Vocab Friday: Geburtshilfe

Cletus, in hospital issued jammies

Hello world. I’m writing to you from that strange other universe where parents of newborns exist in a hazy half comatose state of consciousness, unable to perform anything other than the most basic of life-sustaining tasks with any real precision or competence. I have passed the land of spontaneous crying and moved on to the realm of magical thinking, a place where chronic sleep deprivation sets in and you actually think you feel OK but really you just boiled a cup of milk and stuck a box of rice in the microwave for 30 seconds.

Needless to say, I have neglected the blog. And I am a huge wuss when it comes to not sleeping. I don’t know how doctors do it. I can barely operate a can opener on less than 6 hours of sleep, so I cannot fathom how medical professionals are expected to pull all-nighters AND perform life-saving surgeries. Or, you know, roll up to the hospital at 2am to deliver a baby.

Which brings me to Ulli. Ulli was hands down the most awesome part about giving birth a second time. Where my first birth experience was full of feisty French nurses and a lot of hilarious miscommunication, Ulli made sure this time around was nothing more than calm, soothing words (in English!) and bubble baths with lavender oil. Seriously. She drew me a bath and brought me snacks. And her soft blue gaze never registered anything other than confident encouragement, reassuring me through the whole labor process that I was going to be fine.

Lest you think I’ve gone all hippy earth mother on you, let me explain that here in Austria it’s customary for midwives to handle the labor and delivery process, while the doctors just kind of hang out in case there’s an emergency. That goes for the hospital staff midwives or the private ones, like Ulli. She came highly recommended from my obstetrician, and has been delivering babies for 23 years. Her office is covered in photos of all the little nuggets she’s helped into this world. And she promised to deliver my baby while leaving my hoo-hah largely intact. Which means if she had asked me to hang upside down from my toes while singing Kumbaya through my contractions, I would have done it.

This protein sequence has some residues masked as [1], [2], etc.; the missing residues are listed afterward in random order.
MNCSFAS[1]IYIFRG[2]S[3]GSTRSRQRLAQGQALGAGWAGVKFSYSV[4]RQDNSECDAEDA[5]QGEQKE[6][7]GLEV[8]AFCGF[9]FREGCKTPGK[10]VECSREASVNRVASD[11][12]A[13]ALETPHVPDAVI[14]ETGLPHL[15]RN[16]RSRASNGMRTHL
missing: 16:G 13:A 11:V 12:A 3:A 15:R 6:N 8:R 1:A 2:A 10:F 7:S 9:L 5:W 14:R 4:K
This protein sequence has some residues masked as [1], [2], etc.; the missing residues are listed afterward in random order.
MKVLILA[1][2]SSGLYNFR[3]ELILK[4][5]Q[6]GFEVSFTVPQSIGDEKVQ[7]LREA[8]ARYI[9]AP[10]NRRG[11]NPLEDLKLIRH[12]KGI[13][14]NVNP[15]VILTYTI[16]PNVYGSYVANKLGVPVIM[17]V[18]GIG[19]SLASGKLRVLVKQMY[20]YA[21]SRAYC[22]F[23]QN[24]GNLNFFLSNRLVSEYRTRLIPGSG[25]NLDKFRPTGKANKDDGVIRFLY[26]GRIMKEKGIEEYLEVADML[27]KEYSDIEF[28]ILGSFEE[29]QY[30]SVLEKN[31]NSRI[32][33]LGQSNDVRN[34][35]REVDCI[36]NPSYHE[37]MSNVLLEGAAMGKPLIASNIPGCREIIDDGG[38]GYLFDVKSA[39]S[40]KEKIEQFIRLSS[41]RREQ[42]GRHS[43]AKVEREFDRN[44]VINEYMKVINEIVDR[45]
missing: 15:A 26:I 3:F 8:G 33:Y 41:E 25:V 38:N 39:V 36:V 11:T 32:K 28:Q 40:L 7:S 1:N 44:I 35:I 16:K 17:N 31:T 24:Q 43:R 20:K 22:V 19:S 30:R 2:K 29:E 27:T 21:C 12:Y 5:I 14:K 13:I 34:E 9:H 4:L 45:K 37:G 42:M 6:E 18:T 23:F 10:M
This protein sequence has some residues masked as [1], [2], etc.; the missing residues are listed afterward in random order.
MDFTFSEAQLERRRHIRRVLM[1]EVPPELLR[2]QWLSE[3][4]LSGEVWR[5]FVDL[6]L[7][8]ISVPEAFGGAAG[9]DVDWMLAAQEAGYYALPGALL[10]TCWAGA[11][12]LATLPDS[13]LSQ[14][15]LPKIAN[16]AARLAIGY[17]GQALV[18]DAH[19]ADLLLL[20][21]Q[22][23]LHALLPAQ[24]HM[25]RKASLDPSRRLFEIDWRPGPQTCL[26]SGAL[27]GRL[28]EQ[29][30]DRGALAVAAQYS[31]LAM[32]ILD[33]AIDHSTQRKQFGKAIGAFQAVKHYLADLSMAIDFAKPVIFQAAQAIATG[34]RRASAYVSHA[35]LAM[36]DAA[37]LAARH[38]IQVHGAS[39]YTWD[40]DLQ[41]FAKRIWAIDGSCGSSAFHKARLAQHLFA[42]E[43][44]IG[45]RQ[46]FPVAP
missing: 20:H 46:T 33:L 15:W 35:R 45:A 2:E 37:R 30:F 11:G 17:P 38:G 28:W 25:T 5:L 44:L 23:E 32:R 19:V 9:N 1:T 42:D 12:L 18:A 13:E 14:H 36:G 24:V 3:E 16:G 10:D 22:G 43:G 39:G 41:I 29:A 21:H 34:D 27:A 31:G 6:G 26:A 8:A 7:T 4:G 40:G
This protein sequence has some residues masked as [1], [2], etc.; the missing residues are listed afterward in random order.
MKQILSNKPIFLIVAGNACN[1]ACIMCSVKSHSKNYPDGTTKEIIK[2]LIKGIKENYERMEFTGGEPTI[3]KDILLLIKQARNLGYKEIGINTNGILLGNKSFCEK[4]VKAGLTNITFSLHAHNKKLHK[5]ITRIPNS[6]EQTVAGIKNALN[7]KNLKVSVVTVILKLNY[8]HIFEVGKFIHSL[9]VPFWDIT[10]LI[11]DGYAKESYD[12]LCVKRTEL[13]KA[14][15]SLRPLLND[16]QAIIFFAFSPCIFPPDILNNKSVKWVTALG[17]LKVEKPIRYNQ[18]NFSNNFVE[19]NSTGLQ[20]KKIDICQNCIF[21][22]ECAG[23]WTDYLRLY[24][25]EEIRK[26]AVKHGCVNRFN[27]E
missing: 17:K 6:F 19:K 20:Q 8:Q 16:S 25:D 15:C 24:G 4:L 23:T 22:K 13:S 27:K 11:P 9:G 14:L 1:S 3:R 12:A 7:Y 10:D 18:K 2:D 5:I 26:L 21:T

But she didn’t. When it was go time, she instead greeted me at the geburtshilfe wing of the hospital with a reassuring smile, while Husband searched for parking and some poor woman down the hall shrieked and moaned in an almost comic fashion. I mean, I’m not one to judge what kind of noise someone makes during birth. I think I shouted lengthy strings of curse words, Exorcist style. But this was like something out of a movie, too exaggerated to be real and too loud to just ignore.

I kind of giggled and said that whoever was in the room next door didn’t sound so good. Ulli looked up from the heart monitor and shrugged. “Eh, first baby.”

She’s a tough one, Ulli. But the best in Austria, I’m sure of it. Danke Ulli!

*     *     *

geburtshilfe: midwifery or obstetrics. As in “Hopefully if you come to visit me in Vienna you will not have any reason to visit the geburtshilfe floor at the hospital. Although I can highly recommend their fruit and cheese plate.” 



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